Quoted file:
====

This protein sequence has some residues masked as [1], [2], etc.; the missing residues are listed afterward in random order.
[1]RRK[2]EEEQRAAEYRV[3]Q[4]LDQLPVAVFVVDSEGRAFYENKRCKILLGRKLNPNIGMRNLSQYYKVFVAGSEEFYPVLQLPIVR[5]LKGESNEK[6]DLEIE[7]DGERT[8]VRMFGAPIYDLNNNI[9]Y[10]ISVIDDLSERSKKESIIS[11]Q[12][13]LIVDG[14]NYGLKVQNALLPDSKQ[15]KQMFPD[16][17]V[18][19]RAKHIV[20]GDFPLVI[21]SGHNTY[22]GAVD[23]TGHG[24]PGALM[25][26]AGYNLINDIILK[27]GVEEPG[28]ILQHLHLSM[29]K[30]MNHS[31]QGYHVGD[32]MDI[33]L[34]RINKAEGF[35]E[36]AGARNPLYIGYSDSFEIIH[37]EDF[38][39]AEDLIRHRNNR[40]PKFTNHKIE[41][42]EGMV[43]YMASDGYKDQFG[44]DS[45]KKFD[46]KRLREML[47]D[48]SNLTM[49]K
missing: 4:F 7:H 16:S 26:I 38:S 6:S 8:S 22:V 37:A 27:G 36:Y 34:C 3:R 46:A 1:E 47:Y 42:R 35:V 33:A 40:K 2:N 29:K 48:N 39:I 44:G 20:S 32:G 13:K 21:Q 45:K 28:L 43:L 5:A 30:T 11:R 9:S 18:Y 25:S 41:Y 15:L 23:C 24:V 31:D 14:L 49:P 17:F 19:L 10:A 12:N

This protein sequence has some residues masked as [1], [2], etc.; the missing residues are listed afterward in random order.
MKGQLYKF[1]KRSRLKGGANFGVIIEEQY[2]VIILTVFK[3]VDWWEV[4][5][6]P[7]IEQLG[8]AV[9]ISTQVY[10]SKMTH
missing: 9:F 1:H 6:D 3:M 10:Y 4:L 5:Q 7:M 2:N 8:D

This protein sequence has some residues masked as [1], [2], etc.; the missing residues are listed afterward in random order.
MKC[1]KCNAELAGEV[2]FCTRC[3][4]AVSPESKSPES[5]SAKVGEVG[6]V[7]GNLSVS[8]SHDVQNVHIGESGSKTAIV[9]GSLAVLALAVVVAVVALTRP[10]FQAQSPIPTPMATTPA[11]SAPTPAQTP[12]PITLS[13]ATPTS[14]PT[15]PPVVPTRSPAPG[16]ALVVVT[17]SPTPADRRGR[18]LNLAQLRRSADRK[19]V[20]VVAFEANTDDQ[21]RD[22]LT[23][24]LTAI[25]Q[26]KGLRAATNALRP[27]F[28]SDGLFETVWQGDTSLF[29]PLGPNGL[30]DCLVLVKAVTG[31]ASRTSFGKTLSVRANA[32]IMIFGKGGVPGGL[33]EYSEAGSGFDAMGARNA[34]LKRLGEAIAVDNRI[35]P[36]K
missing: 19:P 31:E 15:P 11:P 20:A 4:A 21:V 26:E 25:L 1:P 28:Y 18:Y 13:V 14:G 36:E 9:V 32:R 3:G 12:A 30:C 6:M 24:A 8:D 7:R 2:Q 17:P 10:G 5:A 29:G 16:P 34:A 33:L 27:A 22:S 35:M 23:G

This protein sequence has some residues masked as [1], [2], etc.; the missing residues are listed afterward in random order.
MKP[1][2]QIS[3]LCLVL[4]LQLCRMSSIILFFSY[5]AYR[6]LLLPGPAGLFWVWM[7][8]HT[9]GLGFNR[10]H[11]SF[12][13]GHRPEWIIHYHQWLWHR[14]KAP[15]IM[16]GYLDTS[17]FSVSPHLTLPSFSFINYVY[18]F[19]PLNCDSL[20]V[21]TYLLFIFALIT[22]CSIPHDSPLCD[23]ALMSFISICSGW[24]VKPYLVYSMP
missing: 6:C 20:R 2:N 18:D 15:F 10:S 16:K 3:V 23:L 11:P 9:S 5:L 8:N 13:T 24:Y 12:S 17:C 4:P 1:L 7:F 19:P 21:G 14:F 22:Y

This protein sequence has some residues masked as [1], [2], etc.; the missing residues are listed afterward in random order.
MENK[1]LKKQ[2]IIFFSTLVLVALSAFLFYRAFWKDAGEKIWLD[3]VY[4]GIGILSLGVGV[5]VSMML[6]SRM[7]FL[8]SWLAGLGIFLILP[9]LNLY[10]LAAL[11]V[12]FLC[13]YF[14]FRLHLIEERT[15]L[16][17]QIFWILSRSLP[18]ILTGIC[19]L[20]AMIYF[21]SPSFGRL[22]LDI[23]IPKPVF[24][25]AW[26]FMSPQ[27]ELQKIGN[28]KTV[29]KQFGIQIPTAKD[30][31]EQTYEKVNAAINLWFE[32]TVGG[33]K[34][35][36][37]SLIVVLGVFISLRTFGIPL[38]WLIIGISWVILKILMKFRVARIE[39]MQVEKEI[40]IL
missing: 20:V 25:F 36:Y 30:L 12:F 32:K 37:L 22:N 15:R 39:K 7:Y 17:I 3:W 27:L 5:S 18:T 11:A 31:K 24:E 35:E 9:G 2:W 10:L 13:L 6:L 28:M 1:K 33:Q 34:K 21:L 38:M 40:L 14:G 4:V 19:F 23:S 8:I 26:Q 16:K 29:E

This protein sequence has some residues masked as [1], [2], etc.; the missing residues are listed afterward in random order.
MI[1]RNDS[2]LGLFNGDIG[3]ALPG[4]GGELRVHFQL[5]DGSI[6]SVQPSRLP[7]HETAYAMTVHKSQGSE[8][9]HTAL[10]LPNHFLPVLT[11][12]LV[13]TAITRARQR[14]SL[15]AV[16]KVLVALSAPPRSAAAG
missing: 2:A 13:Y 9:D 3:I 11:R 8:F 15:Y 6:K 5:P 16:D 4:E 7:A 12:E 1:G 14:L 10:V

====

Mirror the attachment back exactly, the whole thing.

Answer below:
This protein sequence has some residues masked as [1], [2], etc.; the missing residues are listed afterward in random order.
[1]RRK[2]EEEQRAAEYRV[3]Q[4]LDQLPVAVFVVDSEGRAFYENKRCKILLGRKLNPNIGMRNLSQYYKVFVAGSEEFYPVLQLPIVR[5]LKGESNEK[6]DLEIE[7]DGERT[8]VRMFGAPIYDLNNNI[9]Y[10]ISVIDDLSERSKKESIIS[11]Q[12][13]LIVDG[14]NYGLKVQNALLPDSKQ[15]KQMFPD[16][17]V[18][19]RAKHIV[20]GDFPLVI[21]SGHNTY[22]GAVD[23]TGHG[24]PGALM[25][26]AGYNLINDIILK[27]GVEEPG[28]ILQHLHLSM[29]K[30]MNHS[31]QGYHVGD[32]MDI[33]L[34]RINKAEGF[35]E[36]AGARNPLYIGYSDSFEIIH[37]EDF[38][39]AEDLIRHRNNR[40]PKFTNHKIE[41][42]EGMV[43]YMASDGYKDQFG[44]DS[45]KKFD[46]KRLREML[47]D[48]SNLTM[49]K
missing: 4:F 7:H 16:S 26:I 38:S 6:S 8:S 22:V 37:A 27:G 36:Y 34:C 3:R 46:A 1:E 47:Y 42:R 35:V 33:A 40:K 2:N 29:K 48:N 39:I 44:G 20:S 32:G 13:K 21:Q 45:K 28:L 43:L 5:A 30:T 11:R 9:S 18:Y 25:S 41:Y 15:L 23:C 24:V 31:D 14:L 49:P 17:F 19:L 10:A 12:N

This protein sequence has some residues masked as [1], [2], etc.; the missing residues are listed afterward in random order.
MKGQLYKF[1]KRSRLKGGANFGVIIEEQY[2]VIILTVFK[3]VDWWEV[4][5][6]P[7]IEQLG[8]AV[9]ISTQVY[10]SKMTH
missing: 9:F 1:H 6:D 3:M 10:Y 4:L 5:Q 7:M 2:N 8:D

This protein sequence has some residues masked as [1], [2], etc.; the missing residues are listed afterward in random order.
MKC[1]KCNAELAGEV[2]FCTRC[3][4]AVSPESKSPES[5]SAKVGEVG[6]V[7]GNLSVS[8]SHDVQNVHIGESGSKTAIV[9]GSLAVLALAVVVAVVALTRP[10]FQAQSPIPTPMATTPA[11]SAPTPAQTP[12]PITLS[13]ATPTS[14]PT[15]PPVVPTRSPAPG[16]ALVVVT[17]SPTPADRRGR[18]LNLAQLRRSADRK[19]V[20]VVAFEANTDDQ[21]RD[22]LT[23][24]LTAI[25]Q[26]KGLRAATNALRP[27]F[28]SDGLFETVWQGDTSLF[29]PLGPNGL[30]DCLVLVKAVTG[31]ASRTSFGKTLSVRANA[32]IMIFGKGGVPGGL[33]EYSEAGSGFDAMGARNA[34]LKRLGEAIAVDNRI[35]P[36]K
missing: 19:P 31:E 15:P 11:P 20:A 4:A 21:V 26:E 25:L 1:P 28:Y 18:Y 13:V 14:G 36:E 9:V 32:R 3:G 12:A 30:C 6:M 24:A 8:D 7:R 2:Q 17:P 10:G 5:A 29:G 16:P 34:A 33:L 27:A 22:S 35:M 23:G

This protein sequence has some residues masked as [1], [2], etc.; the missing residues are listed afterward in random order.
MKP[1][2]QIS[3]LCLVL[4]LQLCRMSSIILFFSY[5]AYR[6]LLLPGPAGLFWVWM[7][8]HT[9]GLGFNR[10]H[11]SF[12][13]GHRPEWIIHYHQWLWHR[14]KAP[15]IM[16]GYLDTS[17]FSVSPHLTLPSFSFINYVY[18]F[19]PLNCDSL[20]V[21]TYLLFIFALIT[22]CSIPHDSPLCD[23]ALMSFISICSGW[24]VKPYLVYSMP
missing: 6:C 20:R 2:N 18:D 15:F 10:S 16:K 3:V 23:L 11:P 9:S 5:L 8:N 13:T 24:Y 12:S 17:C 4:P 1:L 7:F 19:P 21:G 14:F 22:Y

This protein sequence has some residues masked as [1], [2], etc.; the missing residues are listed afterward in random order.
MENK[1]LKKQ[2]IIFFSTLVLVALSAFLFYRAFWKDAGEKIWLD[3]VY[4]GIGILSLGVGV[5]VSMML[6]SRM[7]FL[8]SWLAGLGIFLILP[9]LNLY[10]LAAL[11]V[12]FLC[13]YF[14]FRLHLIEERT[15]L[16][17]QIFWILSRSLP[18]ILTGIC[19]L[20]AMIYF[21]SPSFGRL[22]LDI[23]IPKPVF[24][25]AW[26]FMSPQ[27]ELQKIGN[28]KTV[29]KQFGIQIPTAKD[30][31]EQTYEKVNAAINLWFE[32]TVGG[33]K[34][35][36][37]SLIVVLGVFISLRTFGIPL[38]WLIIGISWVILKILMKFRVARIE[39]MQVEKEI[40]IL
missing: 20:V 25:F 36:Y 30:L 12:F 32:K 37:L 22:N 15:R 39:K 7:Y 17:I 3:W 27:L 5:S 18:T 11:A 31:K 24:E 35:E 9:G 2:W 10:L 13:L 6:L 28:M 1:K 33:Q 34:K 21:L 38:M 40:L 14:G 4:V 19:F 23:S 8:I 26:Q 16:K 29:E

This protein sequence has some residues masked as [1], [2], etc.; the missing residues are listed afterward in random order.
MI[1]RNDS[2]LGLFNGDIG[3]ALPG[4]GGELRVHFQL[5]DGSI[6]SVQPSRLP[7]HETAYAMTVHKSQGSE[8][9]HTAL[10]LPNHFLPVLT[11][12]LV[13]TAITRARQR[14]SL[15]AV[16]KVLVALSAPPRSAAAG
missing: 2:A 13:Y 9:D 3:I 11:R 8:F 15:Y 6:K 5:P 16:D 4:E 7:A 12:E 1:G 14:L 10:V